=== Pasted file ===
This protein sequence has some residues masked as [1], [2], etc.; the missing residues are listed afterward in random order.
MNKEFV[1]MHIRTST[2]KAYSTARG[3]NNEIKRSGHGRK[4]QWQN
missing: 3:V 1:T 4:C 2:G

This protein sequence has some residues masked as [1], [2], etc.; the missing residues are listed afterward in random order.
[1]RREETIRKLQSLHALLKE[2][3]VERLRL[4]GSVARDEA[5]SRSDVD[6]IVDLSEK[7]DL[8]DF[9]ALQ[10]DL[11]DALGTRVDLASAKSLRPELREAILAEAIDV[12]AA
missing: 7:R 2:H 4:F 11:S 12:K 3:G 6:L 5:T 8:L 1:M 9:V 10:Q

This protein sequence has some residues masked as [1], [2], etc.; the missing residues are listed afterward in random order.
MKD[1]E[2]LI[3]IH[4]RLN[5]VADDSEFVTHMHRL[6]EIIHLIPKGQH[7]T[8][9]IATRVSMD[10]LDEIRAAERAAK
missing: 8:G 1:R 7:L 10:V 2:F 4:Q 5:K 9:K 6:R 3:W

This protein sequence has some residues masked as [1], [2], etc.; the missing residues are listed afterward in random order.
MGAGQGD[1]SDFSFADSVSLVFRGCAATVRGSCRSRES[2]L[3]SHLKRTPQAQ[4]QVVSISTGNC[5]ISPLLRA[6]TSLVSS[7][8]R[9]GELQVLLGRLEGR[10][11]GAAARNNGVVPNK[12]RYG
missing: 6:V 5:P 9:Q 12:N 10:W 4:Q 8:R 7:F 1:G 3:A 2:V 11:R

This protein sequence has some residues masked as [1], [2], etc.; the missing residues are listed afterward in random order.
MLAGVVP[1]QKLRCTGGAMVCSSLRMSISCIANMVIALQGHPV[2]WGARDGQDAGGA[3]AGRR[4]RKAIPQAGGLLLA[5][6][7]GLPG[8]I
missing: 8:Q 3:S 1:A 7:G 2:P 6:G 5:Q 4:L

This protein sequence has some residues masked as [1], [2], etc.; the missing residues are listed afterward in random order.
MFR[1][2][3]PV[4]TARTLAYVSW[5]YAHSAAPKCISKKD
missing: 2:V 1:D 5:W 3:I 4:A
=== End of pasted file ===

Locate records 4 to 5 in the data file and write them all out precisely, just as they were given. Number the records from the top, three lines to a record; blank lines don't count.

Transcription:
This protein sequence has some residues masked as [1], [2], etc.; the missing residues are listed afterward in random order.
MGAGQGD[1]SDFSFADSVSLVFRGCAATVRGSCRSRES[2]L[3]SHLKRTPQAQ[4]QVVSISTGNC[5]ISPLLRA[6]TSLVSS[7][8]R[9]GELQVLLGRLEGR[10][11]GAAARNNGVVPNK[12]RYG
missing: 6:V 5:P 9:Q 12:N 10:W 4:Q 8:R 7:F 1:G 3:A 2:V 11:R

This protein sequence has some residues masked as [1], [2], etc.; the missing residues are listed afterward in random order.
MLAGVVP[1]QKLRCTGGAMVCSSLRMSISCIANMVIALQGHPV[2]WGARDGQDAGGA[3]AGRR[4]RKAIPQAGGLLLA[5][6][7]GLPG[8]I
missing: 8:Q 3:S 1:A 7:G 2:P 6:G 5:Q 4:L